During Prohibition, You Could Get A Prescription For Liquor

Food and drink as forms of medicine are not novel concepts — you've probably been told to sip on a steaming hot cup of chicken noodle soup or a mug of tea when you're sick. Alcohol, more specifically, has been regarded as having medicinal qualities since ancient times. However, what you may not have heard before is that during Prohibition, you could actually get a prescription for booze.

Yes, you read that right. During the 13-year-long ban on alcohol that began in 1920, the United States Treasury Department authorized doctors to write their patients a prescription for medicinal alcohol — typically distilled liquors like whiskey or brandy (which you can use to make brandied cherries for your bar cart). Prescriptions had to be written on special forms watermarked by the Internal Revenue Service, tasked with enforcing prohibition rules. The liquor was prescribed for illnesses ranging in severity from simple indigestion to cancer. A whole pint would set you back about $7 (the equivalent of around $109 in 2024) — $3 for the prescription itself, and up to $4 to have it filled.

Alcohol as medicine isn't a novel concept

When discussing alcohol as a medicine, the earliest references date back to ancient Chinese and Egyptian societies, who used wine to better administer herbal remedies, or it was often recommended for anxiety. In classical Greece, the famous philosopher Hippocrates thought wine was a good remedy for a number of conditions, and many Greeks used wine for both pathology and treatment purposes. 

During the eighth and ninth centuries in Poland and Russia, respectively, vodka made with fruit, spices, and herbs was considered to have medicinal applications. In the 13th century, English philosopher Roger Bacon wrote about the medicinal properties of wine, describing how it supposedly preserved the stomach, aided digestion, and had defensive properties. In the United States, the mint julep is one early application of liquor as a medicine. A mixture of whiskey and mint, the drink was used as a kind of cure-all or tonic in the 18th century.

Despite 19th-century temperance movements that were vehemently against alcohol consumption, the medical community was largely divided on whether or not alcohol should be used on patients even into the early 20th century. Instead of having a legitimate medical application, the Prohibition-era whiskey prescription was likely a sneaky way to get around the ban.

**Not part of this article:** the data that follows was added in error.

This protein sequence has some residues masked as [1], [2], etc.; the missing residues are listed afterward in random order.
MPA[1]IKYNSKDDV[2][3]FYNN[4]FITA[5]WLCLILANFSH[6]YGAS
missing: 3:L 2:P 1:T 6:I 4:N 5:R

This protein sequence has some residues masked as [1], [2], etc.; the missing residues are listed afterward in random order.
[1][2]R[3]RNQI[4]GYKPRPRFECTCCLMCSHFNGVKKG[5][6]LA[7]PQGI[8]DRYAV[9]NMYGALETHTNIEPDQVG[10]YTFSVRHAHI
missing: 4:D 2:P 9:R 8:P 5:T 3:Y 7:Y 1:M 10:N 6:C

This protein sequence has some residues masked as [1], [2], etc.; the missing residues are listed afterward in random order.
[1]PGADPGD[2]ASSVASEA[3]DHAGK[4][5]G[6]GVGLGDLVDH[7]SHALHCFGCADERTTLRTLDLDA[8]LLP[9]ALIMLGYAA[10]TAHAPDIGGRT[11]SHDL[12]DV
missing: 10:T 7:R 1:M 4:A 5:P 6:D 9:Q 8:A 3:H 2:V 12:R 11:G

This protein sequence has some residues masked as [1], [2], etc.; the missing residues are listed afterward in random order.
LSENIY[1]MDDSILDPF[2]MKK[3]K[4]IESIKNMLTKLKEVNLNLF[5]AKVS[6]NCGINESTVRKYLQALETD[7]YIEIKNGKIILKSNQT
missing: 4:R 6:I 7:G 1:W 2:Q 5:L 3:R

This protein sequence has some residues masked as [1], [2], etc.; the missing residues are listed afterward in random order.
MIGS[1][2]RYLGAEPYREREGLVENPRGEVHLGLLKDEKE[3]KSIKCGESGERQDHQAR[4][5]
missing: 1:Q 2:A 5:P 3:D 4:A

What's the status of medicinal alcohol today?

You've likely never visited a doctor's office and been prescribed a bottle of whiskey for your runny nose, and that's because science and regulations have evolved beyond the days of medicinal booze. The World Health Organization reports that alcohol has been proven to be a contributing factor in more than 200 diseases, and its consumption is linked to mental disorders, liver disease, and even breast or colorectal cancers. Additionally, alcohol accounts for approximately 13.5% of deaths among adults between the ages of 20 and 39.

Despite this, there is evidence that some levels of alcohol consumption could provide health benefits, regardless of the type you're consuming. Studies show that moderate drinking may be good for your heart, and might even prevent gallstones. However, the issue with these studies is that there are varying definitions of "moderate," ranging from one drink per day to four, and what constitutes moderate drinking also varies based on other factors, such as gender. Potential benefits aside, the consensus among researchers is that the health risks associated with drinking alcohol increase the more you drink.

Additionally, there are now regulations for using alcohol in pharmaceutical settings. According to the Food and Drug Administration, over-the-counter products intended for those over the age of 12 cannot contain more than 10% alcohol. This percentage decreases to 5% for products meant for children between six and 12, and to 0.5% for children under six.